Another one is to support organizations like The Jerusalem Fund, Palestine Center.   United Palestinian Appeal, I think, is wonderful.  UNRWA.  I think it's important to donate.  As much as, of course, I would love for you to donate to Amnesty, I feel like right now the critical need is to organizations that are really holding a candle to what's happening like this Center and like Samer's organization as well. 

Sorry, I was a little longer than expected.  I really love this photo because it shows to me how Gaza, in the popular consciousness, was such a big issue long before it was in the U.S.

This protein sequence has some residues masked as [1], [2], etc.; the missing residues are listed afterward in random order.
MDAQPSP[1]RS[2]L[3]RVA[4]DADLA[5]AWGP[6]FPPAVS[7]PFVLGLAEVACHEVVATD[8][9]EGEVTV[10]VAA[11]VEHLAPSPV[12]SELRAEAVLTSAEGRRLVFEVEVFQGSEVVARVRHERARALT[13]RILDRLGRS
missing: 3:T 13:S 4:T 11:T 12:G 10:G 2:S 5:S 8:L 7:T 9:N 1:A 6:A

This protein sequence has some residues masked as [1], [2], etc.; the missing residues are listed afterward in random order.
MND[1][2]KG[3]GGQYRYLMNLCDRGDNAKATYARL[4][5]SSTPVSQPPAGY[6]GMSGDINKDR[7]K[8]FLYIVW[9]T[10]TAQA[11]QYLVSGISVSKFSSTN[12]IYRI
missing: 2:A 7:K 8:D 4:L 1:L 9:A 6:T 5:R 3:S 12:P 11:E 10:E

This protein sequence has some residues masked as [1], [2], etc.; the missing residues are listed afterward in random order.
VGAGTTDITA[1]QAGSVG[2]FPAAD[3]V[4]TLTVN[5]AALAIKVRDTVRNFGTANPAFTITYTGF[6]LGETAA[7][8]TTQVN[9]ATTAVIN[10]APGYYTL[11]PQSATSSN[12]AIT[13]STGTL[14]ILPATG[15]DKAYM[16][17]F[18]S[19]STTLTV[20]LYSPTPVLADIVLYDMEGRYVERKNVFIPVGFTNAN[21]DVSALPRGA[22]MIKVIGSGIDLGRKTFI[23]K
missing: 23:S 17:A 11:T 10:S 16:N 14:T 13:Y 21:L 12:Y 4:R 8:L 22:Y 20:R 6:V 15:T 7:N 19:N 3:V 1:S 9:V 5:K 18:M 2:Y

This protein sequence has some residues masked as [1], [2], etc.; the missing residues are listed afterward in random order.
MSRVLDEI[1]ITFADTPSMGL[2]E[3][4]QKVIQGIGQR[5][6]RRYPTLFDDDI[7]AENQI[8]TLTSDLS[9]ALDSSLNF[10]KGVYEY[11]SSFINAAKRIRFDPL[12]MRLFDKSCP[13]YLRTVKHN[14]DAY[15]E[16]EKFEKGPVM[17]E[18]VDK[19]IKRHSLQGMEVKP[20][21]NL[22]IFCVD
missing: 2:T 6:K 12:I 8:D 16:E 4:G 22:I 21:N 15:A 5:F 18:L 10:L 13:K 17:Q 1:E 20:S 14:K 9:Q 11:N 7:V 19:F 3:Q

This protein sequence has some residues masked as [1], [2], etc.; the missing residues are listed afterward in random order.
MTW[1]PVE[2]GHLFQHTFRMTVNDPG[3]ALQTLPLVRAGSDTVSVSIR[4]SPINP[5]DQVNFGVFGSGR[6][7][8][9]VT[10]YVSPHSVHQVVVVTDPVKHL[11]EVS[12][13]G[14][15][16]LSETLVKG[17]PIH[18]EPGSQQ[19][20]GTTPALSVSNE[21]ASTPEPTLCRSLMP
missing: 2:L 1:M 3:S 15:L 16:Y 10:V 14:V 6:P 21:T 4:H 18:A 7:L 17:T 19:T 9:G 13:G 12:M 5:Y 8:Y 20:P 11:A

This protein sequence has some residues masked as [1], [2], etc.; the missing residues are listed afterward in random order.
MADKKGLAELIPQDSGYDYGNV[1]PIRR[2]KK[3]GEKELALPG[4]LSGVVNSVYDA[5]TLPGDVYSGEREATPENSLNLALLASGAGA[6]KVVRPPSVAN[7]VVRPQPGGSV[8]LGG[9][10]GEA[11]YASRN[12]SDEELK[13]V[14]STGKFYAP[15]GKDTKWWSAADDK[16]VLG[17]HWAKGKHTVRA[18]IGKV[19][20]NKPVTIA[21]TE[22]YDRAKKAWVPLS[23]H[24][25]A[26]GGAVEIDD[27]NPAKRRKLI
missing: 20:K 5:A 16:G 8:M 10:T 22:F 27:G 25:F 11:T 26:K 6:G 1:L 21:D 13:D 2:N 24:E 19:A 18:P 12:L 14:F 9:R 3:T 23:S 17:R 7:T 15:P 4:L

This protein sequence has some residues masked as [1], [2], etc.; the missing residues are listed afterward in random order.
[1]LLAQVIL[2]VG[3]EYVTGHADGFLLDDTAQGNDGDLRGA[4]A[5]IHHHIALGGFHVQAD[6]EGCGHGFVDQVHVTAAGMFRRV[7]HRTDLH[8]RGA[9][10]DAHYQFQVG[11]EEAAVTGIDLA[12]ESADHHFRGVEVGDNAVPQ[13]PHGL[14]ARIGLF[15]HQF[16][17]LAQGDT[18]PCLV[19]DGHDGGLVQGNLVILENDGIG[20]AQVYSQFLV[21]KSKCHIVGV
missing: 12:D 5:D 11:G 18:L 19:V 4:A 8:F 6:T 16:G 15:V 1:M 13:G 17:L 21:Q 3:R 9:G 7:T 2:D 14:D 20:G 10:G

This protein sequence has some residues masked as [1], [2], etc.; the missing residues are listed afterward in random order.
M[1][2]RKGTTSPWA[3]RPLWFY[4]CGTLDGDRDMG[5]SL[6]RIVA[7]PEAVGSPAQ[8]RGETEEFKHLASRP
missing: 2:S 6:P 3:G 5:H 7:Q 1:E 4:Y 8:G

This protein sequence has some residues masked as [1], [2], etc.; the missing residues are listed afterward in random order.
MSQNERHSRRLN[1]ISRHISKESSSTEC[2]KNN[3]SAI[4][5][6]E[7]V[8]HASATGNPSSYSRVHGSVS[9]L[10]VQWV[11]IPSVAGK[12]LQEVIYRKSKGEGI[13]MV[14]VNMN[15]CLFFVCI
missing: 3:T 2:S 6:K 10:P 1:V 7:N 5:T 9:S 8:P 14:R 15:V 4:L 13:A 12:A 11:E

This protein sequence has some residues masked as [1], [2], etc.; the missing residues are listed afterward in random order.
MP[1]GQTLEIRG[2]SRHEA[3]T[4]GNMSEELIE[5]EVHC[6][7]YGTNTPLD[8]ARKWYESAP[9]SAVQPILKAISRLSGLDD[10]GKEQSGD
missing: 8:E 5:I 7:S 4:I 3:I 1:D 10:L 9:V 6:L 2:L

Zahir Janmohamed is is advocacy director for the Middle East and North Africa at Amnesty International.

This transcript may be used without permission but with proper attribution to The Palestine Center. The speaker's views do not necessarily reflect the views of The Jerusalem Fund.